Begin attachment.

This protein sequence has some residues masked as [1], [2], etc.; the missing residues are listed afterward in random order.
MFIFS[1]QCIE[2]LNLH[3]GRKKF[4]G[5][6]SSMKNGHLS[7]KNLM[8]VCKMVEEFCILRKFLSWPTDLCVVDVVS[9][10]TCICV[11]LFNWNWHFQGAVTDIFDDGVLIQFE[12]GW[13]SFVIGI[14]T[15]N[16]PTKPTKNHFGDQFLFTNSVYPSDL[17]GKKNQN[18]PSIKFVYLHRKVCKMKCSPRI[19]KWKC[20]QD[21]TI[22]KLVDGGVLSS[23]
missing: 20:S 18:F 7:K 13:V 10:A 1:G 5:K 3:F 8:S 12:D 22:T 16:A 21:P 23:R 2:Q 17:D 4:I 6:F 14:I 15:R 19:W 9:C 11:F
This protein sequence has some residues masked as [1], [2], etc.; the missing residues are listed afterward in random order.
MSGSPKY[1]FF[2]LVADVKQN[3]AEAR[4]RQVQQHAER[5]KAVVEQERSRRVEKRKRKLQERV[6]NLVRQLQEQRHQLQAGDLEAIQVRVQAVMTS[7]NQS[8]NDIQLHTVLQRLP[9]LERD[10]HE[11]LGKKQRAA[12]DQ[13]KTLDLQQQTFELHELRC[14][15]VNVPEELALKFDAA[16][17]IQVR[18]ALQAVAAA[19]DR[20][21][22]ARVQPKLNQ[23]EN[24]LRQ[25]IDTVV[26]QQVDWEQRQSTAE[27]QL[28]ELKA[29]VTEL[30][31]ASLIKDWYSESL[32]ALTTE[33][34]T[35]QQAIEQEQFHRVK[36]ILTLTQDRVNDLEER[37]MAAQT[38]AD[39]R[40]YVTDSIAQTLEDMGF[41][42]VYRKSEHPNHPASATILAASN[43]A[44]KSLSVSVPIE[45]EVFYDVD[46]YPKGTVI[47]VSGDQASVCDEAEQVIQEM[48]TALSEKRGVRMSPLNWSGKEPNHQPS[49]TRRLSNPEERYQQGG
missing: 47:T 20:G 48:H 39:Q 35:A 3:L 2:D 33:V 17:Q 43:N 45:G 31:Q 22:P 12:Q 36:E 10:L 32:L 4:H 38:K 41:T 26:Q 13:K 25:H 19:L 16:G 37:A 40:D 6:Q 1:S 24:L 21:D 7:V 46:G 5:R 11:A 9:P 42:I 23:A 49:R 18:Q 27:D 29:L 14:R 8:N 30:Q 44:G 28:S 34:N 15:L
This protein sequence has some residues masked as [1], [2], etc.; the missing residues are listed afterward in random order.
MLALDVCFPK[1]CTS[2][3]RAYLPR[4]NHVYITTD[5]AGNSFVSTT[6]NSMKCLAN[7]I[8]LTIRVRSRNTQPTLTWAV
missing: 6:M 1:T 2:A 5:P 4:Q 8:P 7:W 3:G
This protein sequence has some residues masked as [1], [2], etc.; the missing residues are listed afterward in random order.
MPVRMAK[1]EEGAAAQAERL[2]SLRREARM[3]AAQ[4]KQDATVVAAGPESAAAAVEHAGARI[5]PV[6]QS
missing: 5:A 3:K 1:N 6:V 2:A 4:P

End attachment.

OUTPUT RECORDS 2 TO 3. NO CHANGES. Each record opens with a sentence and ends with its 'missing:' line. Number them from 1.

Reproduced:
This protein sequence has some residues masked as [1], [2], etc.; the missing residues are listed afterward in random order.
MSGSPKY[1]FF[2]LVADVKQN[3]AEAR[4]RQVQQHAER[5]KAVVEQERSRRVEKRKRKLQERV[6]NLVRQLQEQRHQLQAGDLEAIQVRVQAVMTS[7]NQS[8]NDIQLHTVLQRLP[9]LERD[10]HE[11]LGKKQRAA[12]DQ[13]KTLDLQQQTFELHELRC[14][15]VNVPEELALKFDAA[16][17]IQVR[18]ALQAVAAA[19]DR[20][21][22]ARVQPKLNQ[23]EN[24]LRQ[25]IDTVV[26]QQVDWEQRQSTAE[27]QL[28]ELKA[29]VTEL[30][31]ASLIKDWYSESL[32]ALTTE[33][34]T[35]QQAIEQEQFHRVK[36]ILTLTQDRVNDLEER[37]MAAQT[38]AD[39]R[40]YVTDSIAQTLEDMGF[41][42]VYRKSEHPNHPASATILAASN[43]A[44]KSLSVSVPIE[45]EVFYDVD[46]YPKGTVI[47]VSGDQASVCDEAEQVIQEM[48]TALSEKRGVRMSPLNWSGKEPNHQPS[49]TRRLSNPEERYQQGG
missing: 47:T 20:G 48:H 39:Q 35:A 3:L 2:D 33:V 17:Q 43:N 45:G 31:Q 22:P 12:Q 36:E 10:L 32:L 4:H 38:K 41:T 26:Q 13:K 25:H 19:L 16:G 37:A 40:D 6:Q 1:S 24:L 21:D 7:V 46:G 5:R 11:A 9:P 42:I 23:A 49:R 18:Q 27:D 29:L 14:R 8:N 30:Q 44:G 28:S 34:N 15:L
This protein sequence has some residues masked as [1], [2], etc.; the missing residues are listed afterward in random order.
MLALDVCFPK[1]CTS[2][3]RAYLPR[4]NHVYITTD[5]AGNSFVSTT[6]NSMKCLAN[7]I[8]LTIRVRSRNTQPTLTWAV
missing: 6:M 1:T 2:A 5:P 4:Q 8:P 7:W 3:G